Story: Flax and flax working

Flax kete (2nd of 3)

Flax kete

Flax kete (baskets) had many uses and are still a popular alternative to a tote bag. The flax in these modern baskets is brilliantly dyed. Strips of leaves are woven by a technique known as ‘raranga’ to form the kete. This technique is also used to produce other articles such as floor mats and belts. Although New Zealand flax is the most common material because of its durability, the leaves of other plants such as kiekie and pīngao are also used. Patterns that symbolise elements of nature are often woven into kete and other items. These patterns are carefully protected within many iwi (tribes), and handed down the generations.

Using this item

Te Ara - The Encyclopedia of New Zealand
Photograph by Leanne Tamaki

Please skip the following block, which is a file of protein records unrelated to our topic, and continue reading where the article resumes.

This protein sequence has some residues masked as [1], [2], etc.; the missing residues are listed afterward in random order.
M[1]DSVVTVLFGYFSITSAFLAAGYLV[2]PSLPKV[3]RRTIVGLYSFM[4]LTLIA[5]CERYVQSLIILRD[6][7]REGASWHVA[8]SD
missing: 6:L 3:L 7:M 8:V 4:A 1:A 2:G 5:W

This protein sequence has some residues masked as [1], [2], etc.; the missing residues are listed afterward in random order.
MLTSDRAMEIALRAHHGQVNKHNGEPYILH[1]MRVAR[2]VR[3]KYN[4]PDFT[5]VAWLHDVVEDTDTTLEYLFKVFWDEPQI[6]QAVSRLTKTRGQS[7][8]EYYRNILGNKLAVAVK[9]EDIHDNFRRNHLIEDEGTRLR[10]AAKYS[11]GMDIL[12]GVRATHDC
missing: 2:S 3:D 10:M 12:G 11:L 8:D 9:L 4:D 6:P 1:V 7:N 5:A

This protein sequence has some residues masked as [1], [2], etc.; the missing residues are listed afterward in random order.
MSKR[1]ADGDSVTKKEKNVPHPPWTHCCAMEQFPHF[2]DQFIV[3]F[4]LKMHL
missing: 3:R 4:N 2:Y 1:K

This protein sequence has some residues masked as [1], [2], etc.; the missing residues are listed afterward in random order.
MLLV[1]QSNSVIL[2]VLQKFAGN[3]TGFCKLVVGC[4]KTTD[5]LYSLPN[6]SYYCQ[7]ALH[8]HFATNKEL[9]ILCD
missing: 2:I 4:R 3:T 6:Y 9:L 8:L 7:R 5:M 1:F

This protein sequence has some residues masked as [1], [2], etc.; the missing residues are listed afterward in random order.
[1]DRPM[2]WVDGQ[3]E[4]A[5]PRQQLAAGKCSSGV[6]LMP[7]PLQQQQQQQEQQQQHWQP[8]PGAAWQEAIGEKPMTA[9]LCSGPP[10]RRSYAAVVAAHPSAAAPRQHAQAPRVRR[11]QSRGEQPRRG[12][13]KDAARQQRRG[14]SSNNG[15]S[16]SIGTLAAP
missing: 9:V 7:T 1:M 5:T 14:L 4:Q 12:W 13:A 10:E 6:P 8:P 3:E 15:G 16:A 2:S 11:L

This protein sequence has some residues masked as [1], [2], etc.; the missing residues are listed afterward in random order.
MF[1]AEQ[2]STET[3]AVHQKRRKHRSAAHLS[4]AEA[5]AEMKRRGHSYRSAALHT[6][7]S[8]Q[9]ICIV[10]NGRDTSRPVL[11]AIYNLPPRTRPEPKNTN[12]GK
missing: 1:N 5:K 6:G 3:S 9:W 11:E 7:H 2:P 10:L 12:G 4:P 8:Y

This item has been provided for private study purposes (such as school projects, family and local history research) and any published reproduction (print or electronic) may infringe copyright law. It is the responsibility of the user of any material to obtain clearance from the copyright holder.

All images & media in this story

How to cite this page:

Nancy Swarbrick, 'Flax and flax working - Māori use of flax', Te Ara - the Encyclopedia of New Zealand, http://www.TeAra.govt.nz/en/photograph/10389/flax-kete (accessed 12 December 2019)

Story by Nancy Swarbrick, published 24 Sep 2007